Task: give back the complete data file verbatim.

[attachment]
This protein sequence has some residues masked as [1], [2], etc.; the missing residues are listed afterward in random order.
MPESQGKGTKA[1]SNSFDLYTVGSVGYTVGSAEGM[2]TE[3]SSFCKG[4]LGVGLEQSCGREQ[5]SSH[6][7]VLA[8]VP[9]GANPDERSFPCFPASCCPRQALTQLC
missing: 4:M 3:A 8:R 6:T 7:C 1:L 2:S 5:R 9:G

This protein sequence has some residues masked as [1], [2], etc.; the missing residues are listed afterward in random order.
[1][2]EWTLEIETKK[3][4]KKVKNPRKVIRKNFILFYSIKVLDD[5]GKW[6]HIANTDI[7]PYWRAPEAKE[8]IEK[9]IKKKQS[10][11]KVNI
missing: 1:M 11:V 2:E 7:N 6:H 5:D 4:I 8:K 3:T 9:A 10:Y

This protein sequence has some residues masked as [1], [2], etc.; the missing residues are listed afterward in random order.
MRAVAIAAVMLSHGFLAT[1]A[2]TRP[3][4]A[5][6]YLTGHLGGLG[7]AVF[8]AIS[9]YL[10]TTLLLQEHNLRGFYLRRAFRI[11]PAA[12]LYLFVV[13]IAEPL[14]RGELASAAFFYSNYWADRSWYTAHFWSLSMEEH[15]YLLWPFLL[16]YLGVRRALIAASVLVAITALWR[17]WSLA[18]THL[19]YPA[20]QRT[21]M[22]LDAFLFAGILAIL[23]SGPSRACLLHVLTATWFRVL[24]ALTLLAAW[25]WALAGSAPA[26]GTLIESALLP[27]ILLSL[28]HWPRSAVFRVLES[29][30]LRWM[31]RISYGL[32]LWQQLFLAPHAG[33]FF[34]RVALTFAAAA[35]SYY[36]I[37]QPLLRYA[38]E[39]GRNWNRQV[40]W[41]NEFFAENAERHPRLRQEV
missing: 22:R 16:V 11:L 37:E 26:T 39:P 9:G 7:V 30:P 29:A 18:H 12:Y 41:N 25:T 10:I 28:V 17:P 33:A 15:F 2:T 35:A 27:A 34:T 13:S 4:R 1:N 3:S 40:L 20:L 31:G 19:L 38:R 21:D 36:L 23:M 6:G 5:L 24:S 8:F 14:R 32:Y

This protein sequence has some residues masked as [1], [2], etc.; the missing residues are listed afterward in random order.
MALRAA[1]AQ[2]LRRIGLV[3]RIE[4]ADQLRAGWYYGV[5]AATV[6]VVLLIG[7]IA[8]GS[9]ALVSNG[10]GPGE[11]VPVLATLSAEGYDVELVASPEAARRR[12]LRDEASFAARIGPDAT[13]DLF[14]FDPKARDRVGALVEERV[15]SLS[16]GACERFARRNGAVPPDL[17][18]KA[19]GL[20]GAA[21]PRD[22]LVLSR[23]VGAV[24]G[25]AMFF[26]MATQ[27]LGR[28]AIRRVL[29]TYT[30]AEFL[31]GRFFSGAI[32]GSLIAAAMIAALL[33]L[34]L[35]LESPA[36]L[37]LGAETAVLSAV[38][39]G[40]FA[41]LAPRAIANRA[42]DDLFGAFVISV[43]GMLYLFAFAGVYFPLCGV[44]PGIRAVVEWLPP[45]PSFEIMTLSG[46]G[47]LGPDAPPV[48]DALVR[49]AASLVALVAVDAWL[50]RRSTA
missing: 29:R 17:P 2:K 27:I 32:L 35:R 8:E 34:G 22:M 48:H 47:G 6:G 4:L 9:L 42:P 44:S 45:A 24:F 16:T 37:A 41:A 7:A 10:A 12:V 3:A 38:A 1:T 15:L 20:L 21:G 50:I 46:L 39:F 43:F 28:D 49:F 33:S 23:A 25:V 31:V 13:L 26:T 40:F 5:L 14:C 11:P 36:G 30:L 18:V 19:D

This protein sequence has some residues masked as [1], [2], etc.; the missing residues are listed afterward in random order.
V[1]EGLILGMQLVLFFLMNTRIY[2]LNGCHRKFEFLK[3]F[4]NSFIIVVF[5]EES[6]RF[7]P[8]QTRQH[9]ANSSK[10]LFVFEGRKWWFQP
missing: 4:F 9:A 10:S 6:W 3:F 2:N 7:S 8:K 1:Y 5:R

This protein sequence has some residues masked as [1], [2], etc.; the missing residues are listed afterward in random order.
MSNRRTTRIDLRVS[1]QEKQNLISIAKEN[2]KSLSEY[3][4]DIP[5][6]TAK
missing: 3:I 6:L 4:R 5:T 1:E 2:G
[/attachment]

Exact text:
This protein sequence has some residues masked as [1], [2], etc.; the missing residues are listed afterward in random order.
MPESQGKGTKA[1]SNSFDLYTVGSVGYTVGSAEGM[2]TE[3]SSFCKG[4]LGVGLEQSCGREQ[5]SSH[6][7]VLA[8]VP[9]GANPDERSFPCFPASCCPRQALTQLC
missing: 4:M 3:A 8:R 6:T 7:C 1:L 2:S 5:R 9:G

This protein sequence has some residues masked as [1], [2], etc.; the missing residues are listed afterward in random order.
[1][2]EWTLEIETKK[3][4]KKVKNPRKVIRKNFILFYSIKVLDD[5]GKW[6]HIANTDI[7]PYWRAPEAKE[8]IEK[9]IKKKQS[10][11]KVNI
missing: 1:M 11:V 2:E 7:N 6:H 5:D 4:I 8:K 3:T 9:A 10:Y

This protein sequence has some residues masked as [1], [2], etc.; the missing residues are listed afterward in random order.
MRAVAIAAVMLSHGFLAT[1]A[2]TRP[3][4]A[5][6]YLTGHLGGLG[7]AVF[8]AIS[9]YL[10]TTLLLQEHNLRGFYLRRAFRI[11]PAA[12]LYLFVV[13]IAEPL[14]RGELASAAFFYSNYWADRSWYTAHFWSLSMEEH[15]YLLWPFLL[16]YLGVRRALIAASVLVAITALWR[17]WSLA[18]THL[19]YPA[20]QRT[21]M[22]LDAFLFAGILAIL[23]SGPSRACLLHVLTATWFRVL[24]ALTLLAAW[25]WALAGSAPA[26]GTLIESALLP[27]ILLSL[28]HWPRSAVFRVLES[29][30]LRWM[31]RISYGL[32]LWQQLFLAPHAG[33]FF[34]RVALTFAAAA[35]SYY[36]I[37]QPLLRYA[38]E[39]GRNWNRQV[40]W[41]NEFFAENAERHPRLRQEV
missing: 22:R 16:V 11:L 37:E 26:T 39:P 9:G 7:V 30:P 29:A 18:H 12:Y 41:N 25:T 10:I 28:V 17:P 33:A 15:F 2:T 35:A 27:A 34:T 13:S 4:R 1:N 3:S 40:L 20:L 31:G 19:L 38:R 21:D 36:L 23:M 6:G 5:L 24:S 8:F 14:R 32:Y

This protein sequence has some residues masked as [1], [2], etc.; the missing residues are listed afterward in random order.
MALRAA[1]AQ[2]LRRIGLV[3]RIE[4]ADQLRAGWYYGV[5]AATV[6]VVLLIG[7]IA[8]GS[9]ALVSNG[10]GPGE[11]VPVLATLSAEGYDVELVASPEAARRR[12]LRDEASFAARIGPDAT[13]DLF[14]FDPKARDRVGALVEERV[15]SLS[16]GACERFARRNGAVPPDL[17][18]KA[19]GL[20]GAA[21]PRD[22]LVLSR[23]VGAV[24]G[25]AMFF[26]MATQ[27]LGR[28]AIRRVL[29]TYT[30]AEFL[31]GRFFSGAI[32]GSLIAAAMIAALL[33]L[34]L[35]LESPA[36]L[37]LGAETAVLSAV[38][39]G[40]FA[41]LAPRAIANRA[42]DDLFGAFVISV[43]GMLYLFAFAGVYFPLCGV[44]PGIRAVVEWLPP[45]PSFEIMTLSG[46]G[47]LGPDAPPV[48]DALVR[49]AASLVALVAVDAWL[50]RRSTA
missing: 29:R 17:P 2:K 27:I 32:L 35:R 8:E 34:G 22:M 48:H 47:G 6:G 4:L 9:L 42:P 44:S 45:A 24:F 16:T 37:A 41:A 7:A 10:A 12:V 3:A 38:A 1:T 15:L 20:L 21:G 50:I 46:L 39:F 43:F 28:D 49:F 33:S 23:A 25:V 31:V 13:L 26:T 40:F 5:L 14:C 11:P 36:G 30:L 18:V 19:D

This protein sequence has some residues masked as [1], [2], etc.; the missing residues are listed afterward in random order.
V[1]EGLILGMQLVLFFLMNTRIY[2]LNGCHRKFEFLK[3]F[4]NSFIIVVF[5]EES[6]RF[7]P[8]QTRQH[9]ANSSK[10]LFVFEGRKWWFQP
missing: 4:F 9:A 10:S 6:W 3:F 2:N 7:S 8:K 1:Y 5:R

This protein sequence has some residues masked as [1], [2], etc.; the missing residues are listed afterward in random order.
MSNRRTTRIDLRVS[1]QEKQNLISIAKEN[2]KSLSEY[3][4]DIP[5][6]TAK
missing: 3:I 6:L 4:R 5:T 1:E 2:G